The last re-purposing of her failed outfits from the first part of the finale is on the left. Gone is the boring black bathing suit this gold caftan acted as a cover for. Instead the caftan is the outfit, belted together at the waist with a gold version of the belt we saw directly above. No bathing suit necessary now. Instead we pair this with a simple gold booty short, and call it clothing. Hey, when you’re on vacation at a resort, who needs real clothes? Restyled, this has gone from a nothing throw away outfit to glamorously impractical fabulousness. As for the second outfit, here we have the closest thing to a miss left in Anya’s re-edited collection. The fabric has a high-end burlap look, and the cut of the dress is a bit reminiscent of Laura’s pillowcase/laundry bag dress from when she choked right before the finale. The collar isn’t bad though. What really elevates it in the styling, with an extravagant wooden necklace and island flats that give the dress a sense that Anya meant for it to look like this. If this is her throw away out, it’s still head a shoulders above everyone else.

Not that Anya was willing to lose a bathing suit look altogether. Here we see two of the three outfits Anya made from scratch during the frantic two days between the first part of the finale and the runway show. Unlike the boring black bathing suit from before, we now have a patterned one piece that screams high-end fashion. The caftan that goes with it is another piece from the bolts of fabric she grabbed at Mood during that last trip. The result is a huge improvement from her first go round at swim-wear. As for the outfit ont he right, the only complaint I have is the modesty tab. Five of the preceding outfits are all cut down to there, why does this one get marred with a tab? The tab seems to be an afterthought thrown on because the dress didn’t fit the model properly, she didn’t have time to tighten the neckline down with a belt and double stick tape to keep everything in the right place. The tab isn’t even the right color–it’s gold. No to mention that it’s uneven, because the dress is falling down on the right shoulder. But this is quibbling over a minor point. The pattern on the fabric is lovely, and the dress floated down the runway like a dream.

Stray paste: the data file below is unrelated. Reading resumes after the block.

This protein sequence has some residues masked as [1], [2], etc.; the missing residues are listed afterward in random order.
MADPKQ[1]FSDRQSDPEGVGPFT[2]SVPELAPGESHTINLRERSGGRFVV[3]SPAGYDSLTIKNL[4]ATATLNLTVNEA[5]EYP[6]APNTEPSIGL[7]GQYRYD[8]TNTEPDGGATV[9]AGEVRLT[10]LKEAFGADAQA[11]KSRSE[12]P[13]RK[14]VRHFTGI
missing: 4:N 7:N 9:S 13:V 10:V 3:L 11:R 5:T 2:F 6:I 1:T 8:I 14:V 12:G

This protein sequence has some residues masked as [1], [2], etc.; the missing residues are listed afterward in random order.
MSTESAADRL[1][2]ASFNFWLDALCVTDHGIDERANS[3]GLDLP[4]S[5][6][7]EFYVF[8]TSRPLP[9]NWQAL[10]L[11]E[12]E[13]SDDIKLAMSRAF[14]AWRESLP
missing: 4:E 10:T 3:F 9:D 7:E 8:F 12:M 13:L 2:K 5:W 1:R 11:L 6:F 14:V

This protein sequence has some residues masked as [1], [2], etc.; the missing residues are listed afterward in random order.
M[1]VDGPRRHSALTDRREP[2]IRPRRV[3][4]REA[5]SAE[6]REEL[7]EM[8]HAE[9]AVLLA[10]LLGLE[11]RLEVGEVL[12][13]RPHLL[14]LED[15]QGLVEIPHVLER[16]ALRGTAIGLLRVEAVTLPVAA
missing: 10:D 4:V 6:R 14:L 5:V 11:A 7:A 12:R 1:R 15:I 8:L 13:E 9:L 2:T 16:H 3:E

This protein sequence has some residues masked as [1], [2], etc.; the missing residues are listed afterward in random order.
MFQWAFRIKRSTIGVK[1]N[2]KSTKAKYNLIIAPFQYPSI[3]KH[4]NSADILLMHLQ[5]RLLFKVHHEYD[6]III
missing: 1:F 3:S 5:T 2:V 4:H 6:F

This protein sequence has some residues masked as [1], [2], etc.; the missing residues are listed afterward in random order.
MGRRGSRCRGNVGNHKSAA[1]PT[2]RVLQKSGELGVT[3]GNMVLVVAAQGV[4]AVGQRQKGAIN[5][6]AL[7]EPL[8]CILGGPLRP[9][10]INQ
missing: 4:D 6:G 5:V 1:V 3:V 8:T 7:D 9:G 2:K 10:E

Here is Anya’s closing look, and the third of the three she pulled out last minute. Once again the fabric choice is just spectacular, a loose maxi-dress, the kind Anya herself wears, and is so good at making. This is also the only outfit where Anya styled the model’s hair up instead of loose, and it’s also one of the very few that looks like someone could wear it come summer time in New York, not just floating lazily from pool side to cabana.

Anya took the prize this year because she knew who she was a designer, and was the only one of the top four besides Josh who sent down a cohesive vision from that point of view.

The difference, of course, being that Josh’s line was a study in garishly ugly, and Anya’s was a dream of island living that every urban girl prays one day to have enough money to buy. Anya may be limited in her skills at the juncture of her career, but we’ve seen she’s a quick study. He ability to work under pressure and produce was unrivaled this season. I think, given five years and someone to really teach her, Anya has to potential to really break out into the fashion world. I’m glad this year, the judges got who they handed the win to right.

(For the recap of the last episode, go here. For the recap of the other Project Runway fashion week shows, go here.)